Human trafficking on the rise again in post-Covid period


The world may have come to a standstill due to the Covid epidemic, but it turns out human trafficking smugglers never stopped their work. They continued to prey on children and women.

Yes, when Corona was at its peak, the smugglers slowed down for a while, as they were also afraid of getting infected. Now that the impact of the epidemic has reduced to a great extent, human traffickers have become active once again.

In the July 2022 report of the Railway Protection Force or ‘RPF’, it is mentioned that 47 such smugglers have been caught and 183 minors and 3 women have been freed from their possession. A month-long special drive against Human Trafficking through rail was launched in the month of July 2022. The RPF is part of the Railways and works under the Railway Board.

COVID Response Watch LogoThe Indian railways has been the easiest medium for human trafficking among different means of public transport. The Railways, which operate about 21,000 trains across the country daily, is the most reliable mode of transportation for the traffickers who often moved their victims on long-distance trains. While the spot investigations of  roadways transport by police has become a headache for the smugglers, human trafficking is not possible by air travel either and is quite risky.

In the last five years from 2017 to 2021 including the period of Covid epidemic, 2,178 people were smuggled through the train network. They have all been freed and most of them were children and women. As part of the anti-trafficking operations an additional 65,000 children, women and men have been relocated from trains, railway station premises and their surrounding areas.

Rama Singh Kakodia, a social affairs expert, explains that human trafficking is mainly for sexual exploitation, prostitution, forced labor, forced marriage, domestic forced labor, adoption, begging, theft of human organs or use as couriers for drug trafficking. Traffickers typically target children and women.

It is estimated that 45 to 50 percent of children who are victims of human trafficking are sexually abused. Some of these are pushed into prostitution. Around 4 to 6 percent use children in criminal activities. One to one and a half percent of children are forced to beg. Half to one percent of girls are forcibly married. The claim of the organs of surviving children being removed and sold has also been made in many reports related to human trafficking.

The RPF report said that using its outreach across the country and accelerating the efforts of the Anti-Human Trafficking Units (AHTUs) and other units of the police, the RPF recently launched “Operation Aahat” against human trafficking. As part of this initiative, RPF has recently set up 750 AHTUs across the country, which will coordinate with the police,

AHTUs are functioning in police stations, at district and state levels, intelligence units, NGOs and other stakeholders. Effective action is being taken against human trafficking through trains. RPF has signed an MoU with an NGO named Association of Voluntary Action (AVA). This organization is also known as Bachpan Bachao Andolan. This organization is going to train the RPF and other railway staff on all child protection issues and in implementation of sensitization and awareness campaigns. Also, AVA shares intelligence information pertaining to suspected traffickers and their activities with RPF to conduct raids and help in rescue of trafficked children.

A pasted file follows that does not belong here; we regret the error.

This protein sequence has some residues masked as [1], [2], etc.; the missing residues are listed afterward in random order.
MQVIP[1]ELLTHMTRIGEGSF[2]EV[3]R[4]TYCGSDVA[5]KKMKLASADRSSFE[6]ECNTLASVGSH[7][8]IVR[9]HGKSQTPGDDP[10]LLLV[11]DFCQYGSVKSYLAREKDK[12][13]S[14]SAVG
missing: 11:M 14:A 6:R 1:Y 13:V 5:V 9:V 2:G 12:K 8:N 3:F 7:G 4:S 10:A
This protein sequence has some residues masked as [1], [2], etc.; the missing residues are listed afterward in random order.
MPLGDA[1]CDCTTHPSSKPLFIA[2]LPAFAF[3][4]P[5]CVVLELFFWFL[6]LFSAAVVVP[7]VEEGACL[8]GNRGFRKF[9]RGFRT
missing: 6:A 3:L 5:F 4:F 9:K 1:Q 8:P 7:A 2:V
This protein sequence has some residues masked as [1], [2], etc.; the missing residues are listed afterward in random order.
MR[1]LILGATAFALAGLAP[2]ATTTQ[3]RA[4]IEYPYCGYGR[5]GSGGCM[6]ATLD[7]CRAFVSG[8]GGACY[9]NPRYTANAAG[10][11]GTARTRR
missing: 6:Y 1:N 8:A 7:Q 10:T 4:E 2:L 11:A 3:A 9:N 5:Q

Experts believe that poverty, hunger and unemployment are largely responsible for human trafficking. Especially those sections of society, which is not able to arrange two meals a day or is not educated, easily fall into the clutches of these smugglers.

In the annual report released in the first quarter of 2022 of the US government, India has been placed in the Tier-2 category for cases of human trafficking. This is the category in which countries are placed which are not able to strictly follow the standards set to prevent human trafficking.

According to the United Nations Office on Drugs and Crime Report of 2020, 135 countries around the world, including India,  have very high rates of human trafficking. A study of the data has shown that 40 to 45 percent of the total cases are related to trafficking of women.

In India,  anti-human trafficking units are working in more than 330 districts in all the states including MP, in  close coordination with the Union Ministry of Home Affairs, Union Ministry of Women and Child Development, Union Ministry of Labor and Employment and the Union Ministry of External Affairs. These units were formed in the year 2020 when the central government allocated a budget of Rs. 100 crore for them.

Answering a question in the Indian Parliament in December 2021 it was claimed that in 5 years there has been a decrease in the cases of human trafficking in the country. There were 8,132 human trafficking cases in 2016, which decreased to 1,714 in 2020. At the same time, the conviction rate in human trafficking cases was 27.8 percent in 2016, which decreased to 10.6 percent in 2020.

Pooja Yadav is a journalist based in Bhopal, M.P.

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